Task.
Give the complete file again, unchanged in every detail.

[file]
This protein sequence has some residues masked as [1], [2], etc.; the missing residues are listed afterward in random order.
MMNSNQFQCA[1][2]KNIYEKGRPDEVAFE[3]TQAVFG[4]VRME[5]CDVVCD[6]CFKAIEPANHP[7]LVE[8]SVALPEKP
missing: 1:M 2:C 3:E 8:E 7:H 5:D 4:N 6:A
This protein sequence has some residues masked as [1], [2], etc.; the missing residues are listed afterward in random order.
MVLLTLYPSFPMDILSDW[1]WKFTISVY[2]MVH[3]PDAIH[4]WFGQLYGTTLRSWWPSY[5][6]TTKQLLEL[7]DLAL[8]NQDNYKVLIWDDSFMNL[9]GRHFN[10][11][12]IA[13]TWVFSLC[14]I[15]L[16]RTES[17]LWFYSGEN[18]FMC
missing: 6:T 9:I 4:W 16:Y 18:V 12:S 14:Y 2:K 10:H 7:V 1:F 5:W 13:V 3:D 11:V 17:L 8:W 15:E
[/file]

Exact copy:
This protein sequence has some residues masked as [1], [2], etc.; the missing residues are listed afterward in random order.
MMNSNQFQCA[1][2]KNIYEKGRPDEVAFE[3]TQAVFG[4]VRME[5]CDVVCD[6]CFKAIEPANHP[7]LVE[8]SVALPEKP
missing: 1:M 2:C 3:E 8:E 7:H 5:D 4:N 6:A
This protein sequence has some residues masked as [1], [2], etc.; the missing residues are listed afterward in random order.
MVLLTLYPSFPMDILSDW[1]WKFTISVY[2]MVH[3]PDAIH[4]WFGQLYGTTLRSWWPSY[5][6]TTKQLLEL[7]DLAL[8]NQDNYKVLIWDDSFMNL[9]GRHFN[10][11][12]IA[13]TWVFSLC[14]I[15]L[16]RTES[17]LWFYSGEN[18]FMC
missing: 6:T 9:I 4:W 16:Y 18:V 12:S 14:Y 2:K 10:H 7:V 1:F 5:W 13:V 3:D 11:V 17:L 8:W 15:E